Coronavirus Update New York City: MTA honors 136 employees who have died due to COVID-19

Coronavirus update for NYC
NEW YORK CITY (WABC) -- The MTA has lost 136 employees to COVID-19 since the pandemic began, and on Monday, they launched a living memorial to honor them.

The engaging visual memorial honors those heroes who dedicated their lives to moving New Yorkers through the city and region.

Built around photographs shared by family members, the memorial was designed by MTA Arts & Design, at the request of Interim President of MTA New York City Transit Sarah Feinberg.

"The pandemic has marked an unimaginably challenging and painful time at New York City Transit," Feinberg said. "Today marks the next step in our ongoing efforts to honor the colleagues, friends and family members who were taken from us too soon. These men and women were the heroes of the transit system - conductors, bus and train operators, cleaners - but they were also mothers, fathers, sisters, brothers, sons and daughters. We think of them daily and we continue to mourn them with their friends and families."

It is entitled "TRAVELS FAR" after a poem by Tracy K. Smith, former U.S. Poet Laureate, that was commissioned for the project and will appear in multiple languages at stations.

"It's a beautiful poem and speaks to our transit family and how much the men and women of transit impact New Yorkers day in and day out," Feinberg said.

Some of those honored in the video include train operator Stanley Fong, bus operator Leon McKnight and track worker Scott Elijah.

Elijah's daughter said he was a doting grandfather and when he wasn't helping out his church, he was always working.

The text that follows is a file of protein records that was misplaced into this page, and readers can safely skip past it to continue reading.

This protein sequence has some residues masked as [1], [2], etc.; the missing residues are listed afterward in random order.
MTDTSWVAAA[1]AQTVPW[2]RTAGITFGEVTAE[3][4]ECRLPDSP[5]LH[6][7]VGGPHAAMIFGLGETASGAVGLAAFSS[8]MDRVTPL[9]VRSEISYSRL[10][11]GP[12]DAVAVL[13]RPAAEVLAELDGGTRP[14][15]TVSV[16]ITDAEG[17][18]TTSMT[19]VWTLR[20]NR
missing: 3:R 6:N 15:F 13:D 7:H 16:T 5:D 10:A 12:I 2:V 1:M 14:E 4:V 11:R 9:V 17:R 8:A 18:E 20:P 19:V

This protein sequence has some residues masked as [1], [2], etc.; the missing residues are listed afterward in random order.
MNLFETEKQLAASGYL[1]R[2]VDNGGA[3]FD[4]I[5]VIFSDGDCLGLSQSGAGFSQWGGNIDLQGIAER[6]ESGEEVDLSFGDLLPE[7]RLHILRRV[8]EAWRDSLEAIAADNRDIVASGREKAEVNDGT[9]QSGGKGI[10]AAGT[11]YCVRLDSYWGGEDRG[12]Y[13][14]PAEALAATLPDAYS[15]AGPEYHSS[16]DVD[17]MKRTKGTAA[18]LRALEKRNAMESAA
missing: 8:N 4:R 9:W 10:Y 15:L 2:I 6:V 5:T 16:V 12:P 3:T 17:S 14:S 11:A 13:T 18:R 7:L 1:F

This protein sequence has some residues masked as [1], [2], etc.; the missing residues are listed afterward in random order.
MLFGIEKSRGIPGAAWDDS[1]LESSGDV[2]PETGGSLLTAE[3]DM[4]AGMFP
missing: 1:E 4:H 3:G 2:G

The father of three from Long Island got sick in late February and died on March 28 in the hospital from COVID. He was just 57 years old.

His daughter, Ashley Elijah, said the video is just one example of the MTA going above and beyond to help soften the vicious sting of so much loss.

"I know he loved his job, he met all these people he got to be part of the mix, my dad was a man always in the mix," Elijah said.

The video also shows how COVID-19 has disproportionately effected communities of color among the essential workers on the front line.

"It's reflective of our workforce but it's just like a dagger in my heart every time they watch it," Feinberg said.

The memorial will appear as an eight-minute video running on 138 three-panel digital screens at 107 subway stations starting Monday, Jan. 25, through Sunday, Feb. 7.

"COVID-19 has been a devastating scourge on our entire country and, tragically, that includes the MTA's workforce," said MTA Chairman and CEO Patrick J. Foye. "We quickly made sure that those families who lost an MTA worker to COVID were taken care of financially, but the launch of today's memorial is aimed at personalizing the legacies of those who died during the pandemic. It is a moving tribute to the members of our heroic workforce who lost their lives and we will continue to make sure those who perished are not forgotten."

The video will play twice consecutively three times per day, at 10:30 a.m., 2:30 p.m. and 8:30 p.m. and is available to view on a website featuring the memorial and portraits.

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